EnigmaSoft Threat Scorecard
EnigmaSoft Threat Scorecards are assessment reports for different malware threats which have been collected and analyzed by our research team. EnigmaSoft Threat Scorecards evaluate and rank threats using several metrics including real-world and potential risk factors, trends, frequency, prevalence, and persistence. EnigmaSoft Threat Scorecards are updated regularly based on our research data and metrics and are useful for a wide range of computer users, from end users seeking solutions to remove malware from their systems to security experts analyzing threats.
EnigmaSoft Threat Scorecards display a variety of useful information, including:
Ranking: The ranking of a particular threat in EnigmaSoft’s Threat Database.
Severity Level: The determined severity level of an object, represented numerically, based on our risk modeling process and research, as explained in our Threat Assessment Criteria.
Infected Computers: The number of confirmed and suspected cases of a particular threat detected on infected computers as reported by SpyHunter.
See also Threat Assessment Criteria.
|Threat Level:||50 % (Medium)|
|First Seen:||July 30, 2012|
|Last Seen:||September 5, 2023|
Mal/Zapchas-A is an extremely dangerous Trojan that opens up a backdoor onto the infected computer system. Though to have originated in the Russian Federation, Mal/Zapchas-A has been associated with a number of different botnets. Mal/Zapchas-A connects to an IRC server used to control the infected computer system from afar. This remote access to the infected computer system can be used to steal personal information, to install malware or to turn the infected computer into a drone within a vast bot network. It is fair to say that a Mal/Zapchas-A is a severe security problem that should be dealt with immediately. Mal/Zapchas-A is also designed to create an entry in the Windows Registry so that Mal/Zapchas-A will start up automatically whenever Windows is launched. ESG PC security researchers strongly advise removing Mal/Zapchas-A with a reliable anti-malware program.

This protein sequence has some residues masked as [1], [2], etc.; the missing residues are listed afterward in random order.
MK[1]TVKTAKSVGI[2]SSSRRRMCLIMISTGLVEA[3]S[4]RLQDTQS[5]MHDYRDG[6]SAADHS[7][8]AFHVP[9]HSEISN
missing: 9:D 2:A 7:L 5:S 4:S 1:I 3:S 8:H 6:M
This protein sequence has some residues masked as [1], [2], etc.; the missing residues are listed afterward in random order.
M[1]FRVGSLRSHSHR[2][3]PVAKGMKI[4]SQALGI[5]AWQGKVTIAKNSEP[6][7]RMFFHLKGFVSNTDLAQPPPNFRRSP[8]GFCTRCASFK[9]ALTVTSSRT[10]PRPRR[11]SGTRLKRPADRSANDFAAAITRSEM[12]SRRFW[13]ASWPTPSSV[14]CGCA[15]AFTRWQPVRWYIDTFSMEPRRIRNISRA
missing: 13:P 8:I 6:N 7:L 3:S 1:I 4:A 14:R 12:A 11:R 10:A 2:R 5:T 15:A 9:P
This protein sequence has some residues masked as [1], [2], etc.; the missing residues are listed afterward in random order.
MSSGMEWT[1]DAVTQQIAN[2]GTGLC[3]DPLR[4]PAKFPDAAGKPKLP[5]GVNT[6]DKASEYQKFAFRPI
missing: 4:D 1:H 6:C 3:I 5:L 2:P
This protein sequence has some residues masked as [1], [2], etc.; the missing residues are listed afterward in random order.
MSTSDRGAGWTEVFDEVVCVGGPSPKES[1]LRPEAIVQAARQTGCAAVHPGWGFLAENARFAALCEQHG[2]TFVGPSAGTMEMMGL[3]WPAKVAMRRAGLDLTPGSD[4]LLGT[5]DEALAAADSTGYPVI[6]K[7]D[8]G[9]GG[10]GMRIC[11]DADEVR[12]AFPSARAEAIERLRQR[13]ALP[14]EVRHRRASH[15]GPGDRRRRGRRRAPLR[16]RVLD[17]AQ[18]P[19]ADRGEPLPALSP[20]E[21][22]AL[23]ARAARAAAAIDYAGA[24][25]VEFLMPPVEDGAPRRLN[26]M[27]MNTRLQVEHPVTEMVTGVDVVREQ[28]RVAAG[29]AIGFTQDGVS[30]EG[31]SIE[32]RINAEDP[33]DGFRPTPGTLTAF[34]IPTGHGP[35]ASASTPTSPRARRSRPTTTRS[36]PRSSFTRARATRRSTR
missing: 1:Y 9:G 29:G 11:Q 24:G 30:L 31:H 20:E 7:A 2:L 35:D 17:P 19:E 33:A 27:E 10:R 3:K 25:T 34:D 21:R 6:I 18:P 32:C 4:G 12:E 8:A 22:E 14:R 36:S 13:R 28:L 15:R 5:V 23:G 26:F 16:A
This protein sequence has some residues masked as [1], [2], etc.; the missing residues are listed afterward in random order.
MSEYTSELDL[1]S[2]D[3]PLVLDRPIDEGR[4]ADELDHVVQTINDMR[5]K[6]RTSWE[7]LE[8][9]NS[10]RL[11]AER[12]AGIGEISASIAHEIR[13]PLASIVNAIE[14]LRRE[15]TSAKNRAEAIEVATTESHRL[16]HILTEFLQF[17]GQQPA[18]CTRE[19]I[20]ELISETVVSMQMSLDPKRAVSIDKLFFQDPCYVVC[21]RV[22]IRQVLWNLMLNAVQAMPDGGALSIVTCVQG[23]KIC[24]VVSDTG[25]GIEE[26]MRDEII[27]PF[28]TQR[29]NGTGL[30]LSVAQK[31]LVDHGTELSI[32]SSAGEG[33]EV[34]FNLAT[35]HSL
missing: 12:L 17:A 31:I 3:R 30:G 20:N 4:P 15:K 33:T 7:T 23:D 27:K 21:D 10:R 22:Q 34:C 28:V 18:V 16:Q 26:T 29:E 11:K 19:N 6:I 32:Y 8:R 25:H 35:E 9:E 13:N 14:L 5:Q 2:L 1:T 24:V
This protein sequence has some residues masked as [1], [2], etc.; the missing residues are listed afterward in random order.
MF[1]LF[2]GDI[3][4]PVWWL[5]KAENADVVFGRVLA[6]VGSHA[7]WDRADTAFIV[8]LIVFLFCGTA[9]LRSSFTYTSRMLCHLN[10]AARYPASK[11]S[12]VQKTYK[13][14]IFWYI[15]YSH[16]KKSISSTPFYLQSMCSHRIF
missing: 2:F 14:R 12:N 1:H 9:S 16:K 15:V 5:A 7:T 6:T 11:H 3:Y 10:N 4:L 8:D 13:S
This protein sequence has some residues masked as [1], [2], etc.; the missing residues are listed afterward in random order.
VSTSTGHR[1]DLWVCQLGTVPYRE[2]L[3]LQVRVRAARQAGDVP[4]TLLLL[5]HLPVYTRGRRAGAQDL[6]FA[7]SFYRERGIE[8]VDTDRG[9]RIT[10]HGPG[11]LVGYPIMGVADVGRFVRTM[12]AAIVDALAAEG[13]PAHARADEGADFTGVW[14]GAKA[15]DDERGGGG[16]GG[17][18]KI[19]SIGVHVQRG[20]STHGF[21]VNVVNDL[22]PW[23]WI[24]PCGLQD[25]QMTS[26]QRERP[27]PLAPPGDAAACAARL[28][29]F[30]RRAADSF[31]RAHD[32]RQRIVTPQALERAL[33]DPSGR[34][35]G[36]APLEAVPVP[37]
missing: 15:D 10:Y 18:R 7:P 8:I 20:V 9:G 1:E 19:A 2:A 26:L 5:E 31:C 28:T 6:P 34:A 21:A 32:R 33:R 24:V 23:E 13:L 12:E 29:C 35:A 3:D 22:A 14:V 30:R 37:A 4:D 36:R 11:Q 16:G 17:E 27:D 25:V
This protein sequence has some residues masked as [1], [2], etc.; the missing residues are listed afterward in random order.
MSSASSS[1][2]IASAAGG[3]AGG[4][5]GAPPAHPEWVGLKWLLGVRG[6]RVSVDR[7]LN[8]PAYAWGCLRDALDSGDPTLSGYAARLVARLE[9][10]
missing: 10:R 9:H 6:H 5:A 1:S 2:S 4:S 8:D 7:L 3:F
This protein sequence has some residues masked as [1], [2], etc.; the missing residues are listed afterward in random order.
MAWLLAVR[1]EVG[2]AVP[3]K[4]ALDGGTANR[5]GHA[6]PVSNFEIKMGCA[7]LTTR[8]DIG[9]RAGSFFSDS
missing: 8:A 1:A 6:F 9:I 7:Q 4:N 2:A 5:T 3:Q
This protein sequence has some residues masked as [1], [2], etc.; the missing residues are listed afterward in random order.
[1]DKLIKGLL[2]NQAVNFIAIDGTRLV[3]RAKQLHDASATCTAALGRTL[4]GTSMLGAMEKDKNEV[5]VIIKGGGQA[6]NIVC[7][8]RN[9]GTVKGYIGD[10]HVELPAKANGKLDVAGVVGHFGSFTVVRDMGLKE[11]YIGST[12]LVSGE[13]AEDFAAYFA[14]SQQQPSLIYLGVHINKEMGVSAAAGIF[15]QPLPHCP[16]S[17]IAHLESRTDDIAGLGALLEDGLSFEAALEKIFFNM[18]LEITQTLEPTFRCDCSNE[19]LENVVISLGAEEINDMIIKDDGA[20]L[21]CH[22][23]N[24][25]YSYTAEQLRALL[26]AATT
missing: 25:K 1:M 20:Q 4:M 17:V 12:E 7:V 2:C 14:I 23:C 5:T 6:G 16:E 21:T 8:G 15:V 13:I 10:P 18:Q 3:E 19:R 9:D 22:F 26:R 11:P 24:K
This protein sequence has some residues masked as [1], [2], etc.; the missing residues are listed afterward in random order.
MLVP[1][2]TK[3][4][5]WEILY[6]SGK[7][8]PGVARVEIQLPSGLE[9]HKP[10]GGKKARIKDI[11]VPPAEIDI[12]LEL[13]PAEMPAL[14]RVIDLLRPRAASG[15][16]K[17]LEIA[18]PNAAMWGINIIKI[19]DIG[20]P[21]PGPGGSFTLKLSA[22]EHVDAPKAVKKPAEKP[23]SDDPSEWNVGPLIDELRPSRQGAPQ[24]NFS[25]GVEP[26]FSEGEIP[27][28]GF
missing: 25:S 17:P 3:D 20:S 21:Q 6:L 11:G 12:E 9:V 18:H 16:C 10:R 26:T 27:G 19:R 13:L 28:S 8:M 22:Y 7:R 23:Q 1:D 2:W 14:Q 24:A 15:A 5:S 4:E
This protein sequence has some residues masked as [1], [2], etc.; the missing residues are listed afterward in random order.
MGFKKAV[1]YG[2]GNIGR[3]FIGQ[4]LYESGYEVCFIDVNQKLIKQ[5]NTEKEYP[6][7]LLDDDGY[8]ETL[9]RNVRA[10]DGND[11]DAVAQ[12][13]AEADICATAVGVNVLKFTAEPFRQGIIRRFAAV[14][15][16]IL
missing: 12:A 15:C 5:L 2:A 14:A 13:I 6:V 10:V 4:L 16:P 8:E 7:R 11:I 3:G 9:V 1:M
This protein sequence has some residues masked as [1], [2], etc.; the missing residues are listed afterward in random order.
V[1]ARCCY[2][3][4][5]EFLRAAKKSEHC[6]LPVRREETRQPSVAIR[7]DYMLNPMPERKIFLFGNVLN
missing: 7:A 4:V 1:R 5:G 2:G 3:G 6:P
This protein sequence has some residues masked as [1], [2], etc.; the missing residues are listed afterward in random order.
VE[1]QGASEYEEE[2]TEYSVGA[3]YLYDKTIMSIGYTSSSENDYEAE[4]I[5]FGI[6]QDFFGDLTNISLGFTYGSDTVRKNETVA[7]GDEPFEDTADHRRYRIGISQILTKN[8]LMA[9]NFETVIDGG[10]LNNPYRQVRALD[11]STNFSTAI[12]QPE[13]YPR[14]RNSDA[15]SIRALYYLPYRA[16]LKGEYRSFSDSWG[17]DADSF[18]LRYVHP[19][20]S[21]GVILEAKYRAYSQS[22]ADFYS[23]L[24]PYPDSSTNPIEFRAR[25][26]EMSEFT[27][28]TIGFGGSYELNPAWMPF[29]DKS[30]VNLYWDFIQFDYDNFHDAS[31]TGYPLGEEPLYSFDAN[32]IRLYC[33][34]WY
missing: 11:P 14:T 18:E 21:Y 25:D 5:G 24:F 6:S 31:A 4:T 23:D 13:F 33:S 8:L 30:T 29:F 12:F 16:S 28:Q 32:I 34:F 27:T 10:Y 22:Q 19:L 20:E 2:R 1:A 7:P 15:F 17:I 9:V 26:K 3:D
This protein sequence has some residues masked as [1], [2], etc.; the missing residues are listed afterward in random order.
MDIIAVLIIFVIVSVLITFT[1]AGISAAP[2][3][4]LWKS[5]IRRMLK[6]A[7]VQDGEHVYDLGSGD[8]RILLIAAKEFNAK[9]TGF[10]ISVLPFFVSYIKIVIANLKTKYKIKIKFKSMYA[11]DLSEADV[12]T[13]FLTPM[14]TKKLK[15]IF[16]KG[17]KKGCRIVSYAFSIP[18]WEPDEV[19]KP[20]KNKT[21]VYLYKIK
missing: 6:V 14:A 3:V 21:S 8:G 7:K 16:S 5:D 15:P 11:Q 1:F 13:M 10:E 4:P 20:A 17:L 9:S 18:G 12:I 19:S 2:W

Table of Contents
The Mal/Zapchas-A Trojan and Botnets
Botnets are vast networks made up of thousands of infected computer systems, also known as bots or drones. Criminals use Trojans such as Mal/Zapchas-A to install a remote access tool onto the infected computer. Then, a criminal can use this remote access tool to control the computer from afar. By causing all the infected computers to connect to a specific IRC channel (Internet Relay Chat), a criminal can control all of the infected computer systems simultaneously to perform coordinated actions. Hackers can sell the services of their botnet to be used by other criminals for sending out huge amounts of spam emails or to attack specific servers by overloading them with connection requests. Infecting a computer system with Mal/Zapchas-A is an essential first step in integrating a computer into a botnet.
The Mal/Zapchas-A Trojan and the iPhone 5 Scam
Criminals can use a variety of tactics to cause an unsuspecting computer user to download and install Mal/Zapchas-A. In October of 2011, Mal/Zapchas-A made the headlines because of Mal/Zapchas-A's association with an email scam. Criminals tried to take advantage of the popularity of the impending iPhone 5 release in that very same month in order to infect computers with the Windows operating system with Mal/Zapchas-A. Victims received a very authentic-looking email claiming to have information on the iPhone 5. Clicking on any of the links in this email takes victims to a malicious website containing scripts that cause Mal/Zapchas-A to be downloaded and installed.
File System Details
Detections: The number of confirmed and suspected cases of a particular threat detected on infected computers as reported by SpyHunter.
Mal/Zapchas-A may call the following URLs: